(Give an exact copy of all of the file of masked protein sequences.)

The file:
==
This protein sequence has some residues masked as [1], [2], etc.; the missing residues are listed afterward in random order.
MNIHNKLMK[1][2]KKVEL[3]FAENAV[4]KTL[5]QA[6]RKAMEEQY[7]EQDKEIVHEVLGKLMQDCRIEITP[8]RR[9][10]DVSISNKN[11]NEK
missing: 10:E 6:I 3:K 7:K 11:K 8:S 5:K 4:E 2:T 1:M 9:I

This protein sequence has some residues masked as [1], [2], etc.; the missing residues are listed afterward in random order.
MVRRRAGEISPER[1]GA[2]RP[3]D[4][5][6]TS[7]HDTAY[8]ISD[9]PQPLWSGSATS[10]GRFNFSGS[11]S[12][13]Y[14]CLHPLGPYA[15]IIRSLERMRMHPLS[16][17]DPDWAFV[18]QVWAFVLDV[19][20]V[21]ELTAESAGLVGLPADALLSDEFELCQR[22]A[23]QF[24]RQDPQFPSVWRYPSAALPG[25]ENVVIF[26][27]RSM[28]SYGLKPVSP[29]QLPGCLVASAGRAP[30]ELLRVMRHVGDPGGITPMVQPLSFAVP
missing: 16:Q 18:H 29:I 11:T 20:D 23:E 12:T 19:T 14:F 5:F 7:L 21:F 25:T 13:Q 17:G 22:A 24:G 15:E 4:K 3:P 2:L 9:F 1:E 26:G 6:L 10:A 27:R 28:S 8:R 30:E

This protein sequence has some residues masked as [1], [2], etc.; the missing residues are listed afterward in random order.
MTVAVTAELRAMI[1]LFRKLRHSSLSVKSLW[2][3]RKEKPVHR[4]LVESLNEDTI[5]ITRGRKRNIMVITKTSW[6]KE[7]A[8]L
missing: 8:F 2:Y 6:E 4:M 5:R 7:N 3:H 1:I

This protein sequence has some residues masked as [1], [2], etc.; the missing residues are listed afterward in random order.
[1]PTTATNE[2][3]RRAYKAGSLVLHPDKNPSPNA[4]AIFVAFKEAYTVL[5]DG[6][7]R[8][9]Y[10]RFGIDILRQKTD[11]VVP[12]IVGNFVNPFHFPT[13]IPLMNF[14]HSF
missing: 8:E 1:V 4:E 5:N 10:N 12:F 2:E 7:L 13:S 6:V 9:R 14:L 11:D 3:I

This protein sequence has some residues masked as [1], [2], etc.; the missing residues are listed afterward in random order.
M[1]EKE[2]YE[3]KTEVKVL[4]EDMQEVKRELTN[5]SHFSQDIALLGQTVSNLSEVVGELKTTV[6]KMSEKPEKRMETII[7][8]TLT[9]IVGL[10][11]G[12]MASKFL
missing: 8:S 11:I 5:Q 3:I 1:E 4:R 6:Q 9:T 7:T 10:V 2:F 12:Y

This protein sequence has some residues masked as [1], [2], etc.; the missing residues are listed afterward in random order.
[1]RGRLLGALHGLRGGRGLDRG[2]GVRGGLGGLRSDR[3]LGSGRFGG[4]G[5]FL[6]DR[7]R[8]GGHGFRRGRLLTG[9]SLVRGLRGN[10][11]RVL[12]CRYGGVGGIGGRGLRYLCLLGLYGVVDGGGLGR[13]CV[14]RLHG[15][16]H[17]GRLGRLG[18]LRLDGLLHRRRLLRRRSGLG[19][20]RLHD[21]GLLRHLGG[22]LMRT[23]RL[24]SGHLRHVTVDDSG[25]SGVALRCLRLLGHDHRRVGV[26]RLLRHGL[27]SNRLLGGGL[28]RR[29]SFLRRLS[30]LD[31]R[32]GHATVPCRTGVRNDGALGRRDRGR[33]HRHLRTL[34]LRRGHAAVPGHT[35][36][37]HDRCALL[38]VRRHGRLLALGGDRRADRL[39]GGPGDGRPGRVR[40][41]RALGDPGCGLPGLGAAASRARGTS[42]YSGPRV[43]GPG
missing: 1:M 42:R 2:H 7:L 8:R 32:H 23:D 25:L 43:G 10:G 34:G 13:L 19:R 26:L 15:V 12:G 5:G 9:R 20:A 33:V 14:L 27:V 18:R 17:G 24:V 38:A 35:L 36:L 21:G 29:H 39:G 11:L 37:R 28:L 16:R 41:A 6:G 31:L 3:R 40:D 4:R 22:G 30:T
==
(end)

This protein sequence has some residues masked as [1], [2], etc.; the missing residues are listed afterward in random order.
MNIHNKLMK[1][2]KKVEL[3]FAENAV[4]KTL[5]QA[6]RKAMEEQY[7]EQDKEIVHEVLGKLMQDCRIEITP[8]RR[9][10]DVSISNKN[11]NEK
missing: 10:E 6:I 3:K 7:K 11:K 8:S 5:K 4:E 2:T 1:M 9:I

This protein sequence has some residues masked as [1], [2], etc.; the missing residues are listed afterward in random order.
MVRRRAGEISPER[1]GA[2]RP[3]D[4][5][6]TS[7]HDTAY[8]ISD[9]PQPLWSGSATS[10]GRFNFSGS[11]S[12][13]Y[14]CLHPLGPYA[15]IIRSLERMRMHPLS[16][17]DPDWAFV[18]QVWAFVLDV[19][20]V[21]ELTAESAGLVGLPADALLSDEFELCQR[22]A[23]QF[24]RQDPQFPSVWRYPSAALPG[25]ENVVIF[26][27]RSM[28]SYGLKPVSP[29]QLPGCLVASAGRAP[30]ELLRVMRHVGDPGGITPMVQPLSFAVP
missing: 16:Q 18:H 29:I 11:T 20:D 23:E 12:T 19:T 14:F 5:F 7:L 21:F 25:T 13:Q 17:G 22:A 24:G 15:E 4:K 3:P 2:L 9:F 1:E 26:G 6:L 10:A 27:R 28:S 8:R 30:E

This protein sequence has some residues masked as [1], [2], etc.; the missing residues are listed afterward in random order.
MTVAVTAELRAMI[1]LFRKLRHSSLSVKSLW[2][3]RKEKPVHR[4]LVESLNEDTI[5]ITRGRKRNIMVITKTSW[6]KE[7]A[8]L
missing: 8:F 2:Y 6:E 4:M 5:R 7:N 3:H 1:I

This protein sequence has some residues masked as [1], [2], etc.; the missing residues are listed afterward in random order.
[1]PTTATNE[2][3]RRAYKAGSLVLHPDKNPSPNA[4]AIFVAFKEAYTVL[5]DG[6][7]R[8][9]Y[10]RFGIDILRQKTD[11]VVP[12]IVGNFVNPFHFPT[13]IPLMNF[14]HSF
missing: 8:E 1:V 4:E 5:N 10:N 12:F 2:E 7:L 13:S 6:V 9:R 14:L 11:D 3:I

This protein sequence has some residues masked as [1], [2], etc.; the missing residues are listed afterward in random order.
M[1]EKE[2]YE[3]KTEVKVL[4]EDMQEVKRELTN[5]SHFSQDIALLGQTVSNLSEVVGELKTTV[6]KMSEKPEKRMETII[7][8]TLT[9]IVGL[10][11]G[12]MASKFL
missing: 8:S 11:I 5:Q 3:I 1:E 4:R 6:Q 9:T 7:T 10:V 2:F 12:Y

This protein sequence has some residues masked as [1], [2], etc.; the missing residues are listed afterward in random order.
[1]RGRLLGALHGLRGGRGLDRG[2]GVRGGLGGLRSDR[3]LGSGRFGG[4]G[5]FL[6]DR[7]R[8]GGHGFRRGRLLTG[9]SLVRGLRGN[10][11]RVL[12]CRYGGVGGIGGRGLRYLCLLGLYGVVDGGGLGR[13]CV[14]RLHG[15][16]H[17]GRLGRLG[18]LRLDGLLHRRRLLRRRSGLG[19][20]RLHD[21]GLLRHLGG[22]LMRT[23]RL[24]SGHLRHVTVDDSG[25]SGVALRCLRLLGHDHRRVGV[26]RLLRHGL[27]SNRLLGGGL[28]RR[29]SFLRRLS[30]LD[31]R[32]GHATVPCRTGVRNDGALGRRDRGR[33]HRHLRTL[34]LRRGHAAVPGHT[35][36][37]HDRCALL[38]VRRHGRLLALGGDRRADRL[39]GGPGDGRPGRVR[40][41]RALGDPGCGLPGLGAAASRARGTS[42]YSGPRV[43]GPG
missing: 1:M 42:R 2:H 7:L 8:R 32:H 23:D 25:L 43:G 10:G 34:G 13:L 19:R 26:L 15:V 12:G 5:G 9:R 20:A 33:V 14:L 27:V 18:R 17:G 24:V 38:A 35:L 36:L 21:G 29:H 39:G 11:L 37:R 28:L 16:R 41:A 6:G 31:L 3:R 40:D 4:R 22:G 30:T